Some might find it difficult to call Ryan Tannehill’s 2019 season a comeback.
After all, the Tennessee Titans quarterback did not return to a previous level of performance. In his eighth NFL season, he was better than ever.
Enough of the Associated Press’ 50 voters saw it that way, though – just enough, in fact – for Tannehill to be named the NFL’s Comeback Player of the Year. He was announced as the winner during Saturday’s NFL Honors show the night before Super Bowl LIV.
Tannehill earned 16 votes from the panel, one more than the runner-up, San Francisco quarterback Jimmy Garoppolo.
The Pro Football Writers Association of America saw it the same way when that body announced its 2019 award winners last month.
“It’s cool to be honored in such a way,” Tannehill said prior to the AFC Championship. “It just makes me thankful for the guys I’ve got to play with this year, and how this team has responded to everything we’ve been through, just continued to battle and find a way to win. … I’m proud of our guys. I think the award is a reflection of the kind of guys that we have on this team.”
The Titans acquired Tannehill last March in a trade with Miami, where he had started all 88 games he played since being drafted eighth overall in 2012.
Tennessee wanted him to be Marcus Mariota’s backup, which he was. Six games into the season, however, the Titans turned to Tannehill, who led their charge to the playoffs. They went 7-3 in the regular season with him as the starter and notched a pair of road victories in the postseason (the first two playoff games of Tannehill’s career).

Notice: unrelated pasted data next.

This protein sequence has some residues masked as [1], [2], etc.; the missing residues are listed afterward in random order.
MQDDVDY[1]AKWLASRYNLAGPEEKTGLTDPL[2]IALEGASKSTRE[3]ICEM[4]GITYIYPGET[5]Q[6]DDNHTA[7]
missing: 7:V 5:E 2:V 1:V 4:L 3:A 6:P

Tannehill led the NFL in passer rating (117.5), yards per attempt (9.6) and yards per completion (13.6) and set a career-high for completion percentage (70.3). He also set a career-high for touchdown percentage (7.7).
Following the season-ending loss to Kansas City, he was named to the Pro Bowl for the first time. He replaced Chiefs quarterback Patrick Mahomes.
“I think if you look statistically, obviously it’s better, but I don’t feel like I’ve changed a whole lot,” Tannehill said. “Just how I approach the game, how I play the game, I don’t think it’s changed a whole lot. But yeah, it’s definitely an honor.”